2. “I recently started the novice program in Mark Rippetoe’s Starting Strength book and I am very happy with the simplicity and lifts involved in the program. However, I am unable to do the power cleans in the program, due to a lack of availability of Olympic Weightlifting equipment. Do you have any suggestions for alternatives to an explosive exercise like that, perhaps using a kettlebell or other equipment available in most gyms? Thanks.” – Cole
Cole, great book, Coach Rippetoe is a stud. However, the book is mostly squat, deadlift, clean, bench. Great exercises, but some may not have access to the equipment.
You can do power cleans with a barbell, most gyms have barbells, just go light enough that you don’t have to drop the weight and work on forces hip extension.
The kettlebell is awesome. First learn the swing. The swing is almost identical bio-mechanically to the clean, it teaches forceful hip extension, and in my opinion, teaches you to fire your gluts a little better than the clean. Next, progress to the KB Clean and KB Snatch. You could use DB’s as well.
You can do a lot with kettle bells and dumbbells. I have the same problem at my gym and so I do a lot of variations using dumbells. My favorite is the dumbbell snatch. I have also done high pulls in the Smith machine or with dumbbells.
Learning the KB clean may be a bit easier than the BB clean since you don’t need as much wrist flexibility / t-spine mobility, just try starting at the top (racked position), lower the bell down, and re-rack to learn (rather than trying to learn how to clean from the dead/floor position).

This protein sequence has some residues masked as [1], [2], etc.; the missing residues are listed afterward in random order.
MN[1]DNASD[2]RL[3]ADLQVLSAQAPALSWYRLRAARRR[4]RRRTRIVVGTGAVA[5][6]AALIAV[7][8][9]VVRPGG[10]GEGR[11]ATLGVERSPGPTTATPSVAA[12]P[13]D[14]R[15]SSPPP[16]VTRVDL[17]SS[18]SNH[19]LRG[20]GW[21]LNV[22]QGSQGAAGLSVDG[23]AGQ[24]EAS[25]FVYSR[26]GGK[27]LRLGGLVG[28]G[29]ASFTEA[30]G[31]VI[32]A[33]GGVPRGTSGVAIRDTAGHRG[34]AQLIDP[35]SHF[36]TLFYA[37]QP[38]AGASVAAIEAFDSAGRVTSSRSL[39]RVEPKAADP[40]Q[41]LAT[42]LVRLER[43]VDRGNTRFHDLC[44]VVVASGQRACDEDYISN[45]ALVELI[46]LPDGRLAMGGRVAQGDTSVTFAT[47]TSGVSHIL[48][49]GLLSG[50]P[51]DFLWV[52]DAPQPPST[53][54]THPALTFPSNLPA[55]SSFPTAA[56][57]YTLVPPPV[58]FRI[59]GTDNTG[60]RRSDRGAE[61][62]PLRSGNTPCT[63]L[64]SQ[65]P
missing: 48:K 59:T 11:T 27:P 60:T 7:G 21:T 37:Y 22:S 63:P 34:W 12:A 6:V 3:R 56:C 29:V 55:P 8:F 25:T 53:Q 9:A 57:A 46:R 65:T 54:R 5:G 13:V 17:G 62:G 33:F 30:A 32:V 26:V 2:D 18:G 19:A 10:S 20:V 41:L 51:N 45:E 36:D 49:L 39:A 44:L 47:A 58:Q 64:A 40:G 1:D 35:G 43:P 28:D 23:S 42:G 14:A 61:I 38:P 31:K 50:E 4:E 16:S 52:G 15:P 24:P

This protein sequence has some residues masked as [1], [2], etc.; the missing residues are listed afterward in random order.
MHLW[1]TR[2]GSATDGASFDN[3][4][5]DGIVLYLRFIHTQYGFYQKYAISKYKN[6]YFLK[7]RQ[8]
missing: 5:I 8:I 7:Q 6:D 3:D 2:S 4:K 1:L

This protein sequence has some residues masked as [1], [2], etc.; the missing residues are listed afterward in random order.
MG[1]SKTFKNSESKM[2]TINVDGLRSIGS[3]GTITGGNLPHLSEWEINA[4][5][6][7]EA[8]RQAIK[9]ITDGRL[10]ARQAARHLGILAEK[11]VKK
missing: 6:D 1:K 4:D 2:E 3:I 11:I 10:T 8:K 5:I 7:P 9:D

Otherwise, try squat jumps, bodyweight or loaded. You could even do goblet squats with chairs, coming up out of the hole quickly. Other panelists will likely recommend one-handed dumbbell snatches which I will also second.
3. How do I train for muddy, sloppy conditions? Obviously you tire more quickly when you aren’t getting good purchase. To summarize Melissa’s advice in Training Misconceptions, I should train how I play – does that mean I have to run sprints in the mud? – Anonymous
Training in mud and sand takes away the stretch shortening cycle. In training you want to develop what’s called, ground reaction forces. The more force you can push into the ground, the more explosive you become. In sand/ mud the forces are dissipated due to the give of the surface. Your muscles become contractile rather than elastic. You don’t want to train your muscles to be contractile. Therefore, I would not train in the mud. The majority of tourneys are not going to be muddy. If you have to play a tourney in the mud, pure conditioning and mental toughness will prevail.